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    "Realizing that we had the same goals but different approaches to them was HUGE for me. Like, we both want to be good parents. For my husband, that means lots of play and silly time. For me, that means making sure homework is done and meals are healthy. I used to get so annoyed with him for not caring about what I cared about, but now I realize he DOES CARE, it just looks different." -- B.N.

  • Lessons Learned


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    "It takes two to make a relationship work. And it takes at least one person to not want divorce at the same time -- and the other to rejoin and get recommitted for it to work. And affairs are cries for connection and help -- as long as the person can realize this and work towards that in their marriage instead. And divorce sucks ass and doesn't really fix anything, especially when you have kids." -- S.W.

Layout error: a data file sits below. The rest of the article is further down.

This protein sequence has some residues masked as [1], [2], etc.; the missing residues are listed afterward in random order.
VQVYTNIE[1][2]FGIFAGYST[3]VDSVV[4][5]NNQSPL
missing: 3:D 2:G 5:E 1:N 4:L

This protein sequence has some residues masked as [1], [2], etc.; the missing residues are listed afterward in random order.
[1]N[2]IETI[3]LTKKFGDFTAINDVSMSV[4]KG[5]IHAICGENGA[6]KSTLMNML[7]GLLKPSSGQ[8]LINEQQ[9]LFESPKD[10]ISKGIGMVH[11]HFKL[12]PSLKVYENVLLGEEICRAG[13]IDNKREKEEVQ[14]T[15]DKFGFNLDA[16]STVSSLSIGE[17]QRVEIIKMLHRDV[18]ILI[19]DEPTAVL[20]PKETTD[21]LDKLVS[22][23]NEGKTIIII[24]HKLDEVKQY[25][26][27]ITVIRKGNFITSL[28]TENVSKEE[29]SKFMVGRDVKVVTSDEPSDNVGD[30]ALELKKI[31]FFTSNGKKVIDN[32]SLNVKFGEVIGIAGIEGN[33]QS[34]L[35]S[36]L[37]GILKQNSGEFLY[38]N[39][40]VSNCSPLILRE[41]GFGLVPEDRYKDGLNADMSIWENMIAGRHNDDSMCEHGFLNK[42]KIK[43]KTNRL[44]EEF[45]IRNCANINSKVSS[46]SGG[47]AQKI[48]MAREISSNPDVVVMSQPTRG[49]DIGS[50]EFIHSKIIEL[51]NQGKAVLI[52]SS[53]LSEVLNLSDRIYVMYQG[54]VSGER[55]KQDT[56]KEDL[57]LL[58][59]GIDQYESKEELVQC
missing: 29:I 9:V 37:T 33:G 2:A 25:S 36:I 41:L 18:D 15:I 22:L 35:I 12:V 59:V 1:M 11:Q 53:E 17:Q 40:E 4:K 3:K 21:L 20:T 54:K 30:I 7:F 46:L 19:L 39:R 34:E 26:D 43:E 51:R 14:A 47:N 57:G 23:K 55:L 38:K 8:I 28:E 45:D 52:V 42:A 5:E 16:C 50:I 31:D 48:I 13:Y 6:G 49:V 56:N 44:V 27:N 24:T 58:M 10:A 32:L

• Importance of Intimacy


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    "Rebuilding intimacy after having a baby can take a long time, but it's important. It takes intention. And intimacy doesn't have to mean sex -- you can flirt, kiss, etc., and it doesn't always have to lead to sex. This was a big one for us. I had NO desire for sex, but probably would have been up for other things. However, because I knew my husband immediately wanted sex if I even looked at him in a certain way, much less touched him, I started avoiding everything, which only led us down a destructive path. It was also incredibly helpful to have [a therapist who] treated me like a normal human being and didn't try to 'fix me' when I sought out help for sex issues post-baby." -- J.R.

  • Five Things


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    "Do or say five things a day that are positive interactions towards your spouse. As simple as a stroke across the back. (I know, cheesy but very effective.)" -- E.C.